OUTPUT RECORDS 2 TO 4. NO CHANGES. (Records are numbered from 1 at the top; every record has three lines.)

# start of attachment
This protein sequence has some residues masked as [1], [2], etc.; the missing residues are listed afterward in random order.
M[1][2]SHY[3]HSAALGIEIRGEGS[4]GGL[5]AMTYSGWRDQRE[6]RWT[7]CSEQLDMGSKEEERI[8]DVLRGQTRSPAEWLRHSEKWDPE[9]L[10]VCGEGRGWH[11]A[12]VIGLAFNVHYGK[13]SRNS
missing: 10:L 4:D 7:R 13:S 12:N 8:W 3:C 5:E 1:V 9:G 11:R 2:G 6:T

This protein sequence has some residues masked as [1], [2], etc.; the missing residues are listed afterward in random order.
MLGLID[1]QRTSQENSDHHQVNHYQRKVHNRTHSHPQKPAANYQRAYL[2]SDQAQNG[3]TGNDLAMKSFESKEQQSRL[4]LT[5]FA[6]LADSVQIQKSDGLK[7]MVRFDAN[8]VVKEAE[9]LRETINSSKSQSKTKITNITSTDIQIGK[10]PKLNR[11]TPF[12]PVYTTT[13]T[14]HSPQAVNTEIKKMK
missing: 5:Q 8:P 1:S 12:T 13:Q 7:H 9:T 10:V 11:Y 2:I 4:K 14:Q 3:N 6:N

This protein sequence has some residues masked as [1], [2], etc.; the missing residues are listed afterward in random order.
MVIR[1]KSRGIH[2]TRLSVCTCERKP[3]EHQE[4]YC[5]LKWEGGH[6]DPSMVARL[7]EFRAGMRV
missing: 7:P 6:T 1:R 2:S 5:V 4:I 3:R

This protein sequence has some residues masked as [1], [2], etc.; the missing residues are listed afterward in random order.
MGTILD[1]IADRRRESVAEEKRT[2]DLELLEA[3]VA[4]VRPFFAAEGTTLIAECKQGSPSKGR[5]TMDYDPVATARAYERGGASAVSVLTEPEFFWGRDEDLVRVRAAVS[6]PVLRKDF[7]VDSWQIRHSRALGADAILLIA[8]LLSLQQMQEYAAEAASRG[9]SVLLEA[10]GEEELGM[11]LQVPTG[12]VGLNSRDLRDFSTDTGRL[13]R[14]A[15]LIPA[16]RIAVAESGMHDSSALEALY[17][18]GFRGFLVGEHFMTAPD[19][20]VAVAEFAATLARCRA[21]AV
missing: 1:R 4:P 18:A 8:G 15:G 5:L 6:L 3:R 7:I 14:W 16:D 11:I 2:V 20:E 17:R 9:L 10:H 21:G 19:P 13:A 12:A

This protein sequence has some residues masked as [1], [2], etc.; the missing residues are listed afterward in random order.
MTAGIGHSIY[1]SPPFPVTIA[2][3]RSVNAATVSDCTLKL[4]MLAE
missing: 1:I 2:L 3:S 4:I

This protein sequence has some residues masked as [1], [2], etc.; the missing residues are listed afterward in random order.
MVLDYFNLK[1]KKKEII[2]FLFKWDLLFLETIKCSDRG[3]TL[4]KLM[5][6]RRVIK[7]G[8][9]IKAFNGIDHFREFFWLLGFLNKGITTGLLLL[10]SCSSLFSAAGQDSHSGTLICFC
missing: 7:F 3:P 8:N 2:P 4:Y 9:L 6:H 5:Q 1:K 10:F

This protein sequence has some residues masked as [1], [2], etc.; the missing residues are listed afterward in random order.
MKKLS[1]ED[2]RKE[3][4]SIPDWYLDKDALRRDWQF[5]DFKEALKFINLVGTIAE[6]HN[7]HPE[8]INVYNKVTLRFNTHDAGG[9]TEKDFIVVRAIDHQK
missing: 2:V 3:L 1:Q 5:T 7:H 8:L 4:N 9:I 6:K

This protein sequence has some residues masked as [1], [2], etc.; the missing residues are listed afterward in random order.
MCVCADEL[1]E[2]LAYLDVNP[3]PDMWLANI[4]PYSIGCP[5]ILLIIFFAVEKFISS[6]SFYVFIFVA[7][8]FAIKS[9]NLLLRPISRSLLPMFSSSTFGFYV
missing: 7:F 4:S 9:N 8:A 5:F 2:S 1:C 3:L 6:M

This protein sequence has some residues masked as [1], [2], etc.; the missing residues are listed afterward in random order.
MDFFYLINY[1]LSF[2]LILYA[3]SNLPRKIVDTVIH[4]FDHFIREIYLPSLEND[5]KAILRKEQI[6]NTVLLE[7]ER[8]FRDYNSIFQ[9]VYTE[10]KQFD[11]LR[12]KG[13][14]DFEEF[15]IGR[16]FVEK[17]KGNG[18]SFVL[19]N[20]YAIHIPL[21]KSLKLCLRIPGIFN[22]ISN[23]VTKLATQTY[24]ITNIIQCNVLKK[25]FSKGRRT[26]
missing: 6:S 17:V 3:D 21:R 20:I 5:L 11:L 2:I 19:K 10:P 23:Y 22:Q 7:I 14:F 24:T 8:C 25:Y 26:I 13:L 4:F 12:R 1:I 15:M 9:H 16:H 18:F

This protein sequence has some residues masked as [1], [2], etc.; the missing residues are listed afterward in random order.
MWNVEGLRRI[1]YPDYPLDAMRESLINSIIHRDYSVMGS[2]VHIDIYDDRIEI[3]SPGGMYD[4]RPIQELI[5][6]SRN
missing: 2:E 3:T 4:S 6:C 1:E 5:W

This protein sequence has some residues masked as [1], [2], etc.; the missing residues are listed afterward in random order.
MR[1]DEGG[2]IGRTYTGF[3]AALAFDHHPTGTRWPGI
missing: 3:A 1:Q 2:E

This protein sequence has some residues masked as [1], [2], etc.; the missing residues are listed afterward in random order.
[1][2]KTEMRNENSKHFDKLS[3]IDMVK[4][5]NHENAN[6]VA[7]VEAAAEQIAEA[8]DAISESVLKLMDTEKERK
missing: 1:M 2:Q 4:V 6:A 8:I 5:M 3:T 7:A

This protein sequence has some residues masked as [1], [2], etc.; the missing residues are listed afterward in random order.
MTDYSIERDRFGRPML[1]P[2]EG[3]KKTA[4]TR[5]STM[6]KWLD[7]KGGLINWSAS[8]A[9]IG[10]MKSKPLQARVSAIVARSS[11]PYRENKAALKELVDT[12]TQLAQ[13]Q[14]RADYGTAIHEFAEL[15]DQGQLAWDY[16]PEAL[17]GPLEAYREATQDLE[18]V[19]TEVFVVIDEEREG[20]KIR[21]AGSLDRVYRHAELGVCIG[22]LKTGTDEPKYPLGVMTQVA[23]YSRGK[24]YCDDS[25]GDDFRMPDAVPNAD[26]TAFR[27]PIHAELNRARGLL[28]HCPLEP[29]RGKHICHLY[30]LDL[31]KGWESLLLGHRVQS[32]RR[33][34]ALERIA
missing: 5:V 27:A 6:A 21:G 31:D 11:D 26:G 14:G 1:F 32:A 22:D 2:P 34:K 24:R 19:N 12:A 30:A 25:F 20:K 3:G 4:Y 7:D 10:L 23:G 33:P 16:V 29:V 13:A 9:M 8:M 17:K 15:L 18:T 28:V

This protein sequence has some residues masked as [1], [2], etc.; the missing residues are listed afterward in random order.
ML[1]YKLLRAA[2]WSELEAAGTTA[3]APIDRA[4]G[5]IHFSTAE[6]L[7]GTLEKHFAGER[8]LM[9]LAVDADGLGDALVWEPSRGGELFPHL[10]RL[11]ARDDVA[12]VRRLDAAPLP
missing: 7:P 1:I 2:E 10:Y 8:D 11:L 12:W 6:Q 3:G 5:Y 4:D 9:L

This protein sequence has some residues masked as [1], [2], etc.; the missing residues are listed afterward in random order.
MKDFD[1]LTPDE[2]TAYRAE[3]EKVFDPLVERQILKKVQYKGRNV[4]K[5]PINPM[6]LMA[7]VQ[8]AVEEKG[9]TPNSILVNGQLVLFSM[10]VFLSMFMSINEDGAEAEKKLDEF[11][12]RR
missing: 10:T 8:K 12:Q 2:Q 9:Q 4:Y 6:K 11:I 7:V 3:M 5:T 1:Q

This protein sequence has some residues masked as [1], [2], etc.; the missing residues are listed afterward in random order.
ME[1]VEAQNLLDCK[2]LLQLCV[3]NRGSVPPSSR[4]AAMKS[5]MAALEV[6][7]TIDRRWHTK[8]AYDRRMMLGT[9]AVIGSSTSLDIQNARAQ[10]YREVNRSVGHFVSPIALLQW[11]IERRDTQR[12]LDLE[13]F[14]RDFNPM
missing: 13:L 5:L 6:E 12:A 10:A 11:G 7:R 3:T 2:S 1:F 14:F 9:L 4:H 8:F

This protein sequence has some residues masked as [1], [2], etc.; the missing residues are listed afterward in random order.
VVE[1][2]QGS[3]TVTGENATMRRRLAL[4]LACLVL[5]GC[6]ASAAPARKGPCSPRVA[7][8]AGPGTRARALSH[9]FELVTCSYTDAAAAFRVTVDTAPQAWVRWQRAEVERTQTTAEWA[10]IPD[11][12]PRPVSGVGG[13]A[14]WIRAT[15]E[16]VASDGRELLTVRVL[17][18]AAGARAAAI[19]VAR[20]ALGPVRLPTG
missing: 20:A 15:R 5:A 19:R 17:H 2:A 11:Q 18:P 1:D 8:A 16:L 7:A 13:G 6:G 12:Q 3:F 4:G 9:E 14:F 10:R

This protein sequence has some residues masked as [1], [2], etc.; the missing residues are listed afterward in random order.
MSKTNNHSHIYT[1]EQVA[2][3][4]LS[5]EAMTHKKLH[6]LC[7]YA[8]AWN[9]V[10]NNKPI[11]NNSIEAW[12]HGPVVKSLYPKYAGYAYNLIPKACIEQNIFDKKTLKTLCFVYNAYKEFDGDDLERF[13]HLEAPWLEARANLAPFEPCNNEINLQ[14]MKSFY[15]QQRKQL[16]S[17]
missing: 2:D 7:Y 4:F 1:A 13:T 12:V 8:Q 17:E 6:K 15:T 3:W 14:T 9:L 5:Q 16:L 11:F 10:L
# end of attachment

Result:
This protein sequence has some residues masked as [1], [2], etc.; the missing residues are listed afterward in random order.
MLGLID[1]QRTSQENSDHHQVNHYQRKVHNRTHSHPQKPAANYQRAYL[2]SDQAQNG[3]TGNDLAMKSFESKEQQSRL[4]LT[5]FA[6]LADSVQIQKSDGLK[7]MVRFDAN[8]VVKEAE[9]LRETINSSKSQSKTKITNITSTDIQIGK[10]PKLNR[11]TPF[12]PVYTTT[13]T[14]HSPQAVNTEIKKMK
missing: 5:Q 8:P 1:S 12:T 13:Q 7:H 9:T 10:V 11:Y 2:I 4:K 14:Q 3:N 6:N

This protein sequence has some residues masked as [1], [2], etc.; the missing residues are listed afterward in random order.
MVIR[1]KSRGIH[2]TRLSVCTCERKP[3]EHQE[4]YC[5]LKWEGGH[6]DPSMVARL[7]EFRAGMRV
missing: 7:P 6:T 1:R 2:S 5:V 4:I 3:R

This protein sequence has some residues masked as [1], [2], etc.; the missing residues are listed afterward in random order.
MGTILD[1]IADRRRESVAEEKRT[2]DLELLEA[3]VA[4]VRPFFAAEGTTLIAECKQGSPSKGR[5]TMDYDPVATARAYERGGASAVSVLTEPEFFWGRDEDLVRVRAAVS[6]PVLRKDF[7]VDSWQIRHSRALGADAILLIA[8]LLSLQQMQEYAAEAASRG[9]SVLLEA[10]GEEELGM[11]LQVPTG[12]VGLNSRDLRDFSTDTGRL[13]R[14]A[15]LIPA[16]RIAVAESGMHDSSALEALY[17][18]GFRGFLVGEHFMTAPD[19][20]VAVAEFAATLARCRA[21]AV
missing: 1:R 4:P 18:A 8:G 15:G 5:L 6:L 3:R 7:I 14:W 16:D 11:I 2:V 20:E 17:R 9:L 10:H 21:G 19:P 13:A 12:A